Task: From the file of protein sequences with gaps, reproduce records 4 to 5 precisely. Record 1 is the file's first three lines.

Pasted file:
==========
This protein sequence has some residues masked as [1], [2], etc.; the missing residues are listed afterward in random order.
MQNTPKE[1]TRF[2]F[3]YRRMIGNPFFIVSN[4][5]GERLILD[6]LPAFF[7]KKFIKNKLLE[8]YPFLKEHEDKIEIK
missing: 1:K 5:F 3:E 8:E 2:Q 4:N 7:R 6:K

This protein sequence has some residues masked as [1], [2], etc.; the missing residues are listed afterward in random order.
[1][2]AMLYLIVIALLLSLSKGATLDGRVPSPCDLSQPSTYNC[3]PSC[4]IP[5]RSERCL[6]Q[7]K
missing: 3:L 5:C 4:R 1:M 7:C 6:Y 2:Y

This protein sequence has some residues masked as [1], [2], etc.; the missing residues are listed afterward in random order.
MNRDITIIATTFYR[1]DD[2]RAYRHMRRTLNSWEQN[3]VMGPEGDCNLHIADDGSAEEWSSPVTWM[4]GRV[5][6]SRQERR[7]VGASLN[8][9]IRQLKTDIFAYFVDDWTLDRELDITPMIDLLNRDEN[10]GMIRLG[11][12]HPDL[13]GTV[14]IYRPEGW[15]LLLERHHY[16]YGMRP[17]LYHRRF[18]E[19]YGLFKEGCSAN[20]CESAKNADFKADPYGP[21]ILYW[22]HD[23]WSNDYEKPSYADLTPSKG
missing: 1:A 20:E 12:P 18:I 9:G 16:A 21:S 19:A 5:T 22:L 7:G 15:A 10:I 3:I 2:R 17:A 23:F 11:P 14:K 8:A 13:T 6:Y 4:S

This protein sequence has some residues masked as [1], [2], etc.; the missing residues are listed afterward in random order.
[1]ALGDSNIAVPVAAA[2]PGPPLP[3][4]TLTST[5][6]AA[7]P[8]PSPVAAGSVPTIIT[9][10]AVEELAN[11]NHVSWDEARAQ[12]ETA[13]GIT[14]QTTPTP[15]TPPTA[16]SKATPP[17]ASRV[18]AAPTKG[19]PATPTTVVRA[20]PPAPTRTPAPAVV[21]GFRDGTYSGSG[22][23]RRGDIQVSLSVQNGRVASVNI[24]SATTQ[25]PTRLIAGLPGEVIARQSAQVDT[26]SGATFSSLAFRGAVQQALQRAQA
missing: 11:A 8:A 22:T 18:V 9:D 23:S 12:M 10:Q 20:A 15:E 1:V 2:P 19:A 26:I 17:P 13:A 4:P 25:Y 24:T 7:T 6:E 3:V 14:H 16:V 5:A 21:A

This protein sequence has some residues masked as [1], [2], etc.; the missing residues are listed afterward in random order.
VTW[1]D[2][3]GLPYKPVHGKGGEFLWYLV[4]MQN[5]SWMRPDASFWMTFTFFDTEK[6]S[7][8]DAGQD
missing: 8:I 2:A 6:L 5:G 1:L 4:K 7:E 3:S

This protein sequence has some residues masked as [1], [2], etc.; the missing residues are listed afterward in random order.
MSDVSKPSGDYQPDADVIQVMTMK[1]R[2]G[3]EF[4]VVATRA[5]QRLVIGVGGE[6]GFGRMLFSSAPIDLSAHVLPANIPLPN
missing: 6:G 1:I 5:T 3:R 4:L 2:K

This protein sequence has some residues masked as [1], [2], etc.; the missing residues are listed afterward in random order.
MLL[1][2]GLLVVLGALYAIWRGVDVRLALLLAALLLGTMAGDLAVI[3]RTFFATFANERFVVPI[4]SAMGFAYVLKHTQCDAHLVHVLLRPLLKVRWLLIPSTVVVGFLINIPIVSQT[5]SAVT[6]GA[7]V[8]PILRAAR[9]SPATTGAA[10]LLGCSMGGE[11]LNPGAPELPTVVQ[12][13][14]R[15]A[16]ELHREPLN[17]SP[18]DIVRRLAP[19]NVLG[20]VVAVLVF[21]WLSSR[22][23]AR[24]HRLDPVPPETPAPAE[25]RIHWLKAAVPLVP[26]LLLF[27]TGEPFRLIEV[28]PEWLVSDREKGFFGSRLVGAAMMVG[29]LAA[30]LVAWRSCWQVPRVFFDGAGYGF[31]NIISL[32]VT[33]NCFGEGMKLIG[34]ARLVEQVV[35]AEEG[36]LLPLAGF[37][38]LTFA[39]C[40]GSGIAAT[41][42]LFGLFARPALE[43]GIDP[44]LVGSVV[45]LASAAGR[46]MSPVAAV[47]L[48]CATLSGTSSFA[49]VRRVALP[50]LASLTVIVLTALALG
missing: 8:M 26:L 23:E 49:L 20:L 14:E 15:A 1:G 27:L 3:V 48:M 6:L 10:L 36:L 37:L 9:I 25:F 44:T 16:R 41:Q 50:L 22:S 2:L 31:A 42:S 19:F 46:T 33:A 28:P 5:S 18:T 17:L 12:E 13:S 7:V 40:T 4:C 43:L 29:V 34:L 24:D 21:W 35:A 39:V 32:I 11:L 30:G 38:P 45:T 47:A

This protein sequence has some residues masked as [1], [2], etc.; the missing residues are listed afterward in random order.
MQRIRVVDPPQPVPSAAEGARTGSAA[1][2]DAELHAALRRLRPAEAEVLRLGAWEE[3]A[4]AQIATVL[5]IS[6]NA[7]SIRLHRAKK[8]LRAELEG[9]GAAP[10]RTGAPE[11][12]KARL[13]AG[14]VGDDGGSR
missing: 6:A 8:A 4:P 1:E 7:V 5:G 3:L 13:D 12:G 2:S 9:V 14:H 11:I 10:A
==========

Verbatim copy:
This protein sequence has some residues masked as [1], [2], etc.; the missing residues are listed afterward in random order.
[1]ALGDSNIAVPVAAA[2]PGPPLP[3][4]TLTST[5][6]AA[7]P[8]PSPVAAGSVPTIIT[9][10]AVEELAN[11]NHVSWDEARAQ[12]ETA[13]GIT[14]QTTPTP[15]TPPTA[16]SKATPP[17]ASRV[18]AAPTKG[19]PATPTTVVRA[20]PPAPTRTPAPAVV[21]GFRDGTYSGSG[22][23]RRGDIQVSLSVQNGRVASVNI[24]SATTQ[25]PTRLIAGLPGEVIARQSAQVDT[26]SGATFSSLAFRGAVQQALQRAQA
missing: 11:A 8:A 22:T 18:V 9:D 23:S 12:M 10:Q 20:A 15:E 1:V 2:P 19:A 26:I 17:P 13:A 4:P 25:Y 24:T 7:T 6:E 3:V 14:H 16:V 5:A 21:A

This protein sequence has some residues masked as [1], [2], etc.; the missing residues are listed afterward in random order.
VTW[1]D[2][3]GLPYKPVHGKGGEFLWYLV[4]MQN[5]SWMRPDASFWMTFTFFDTEK[6]S[7][8]DAGQD
missing: 8:I 2:A 6:L 5:G 1:L 4:K 7:E 3:S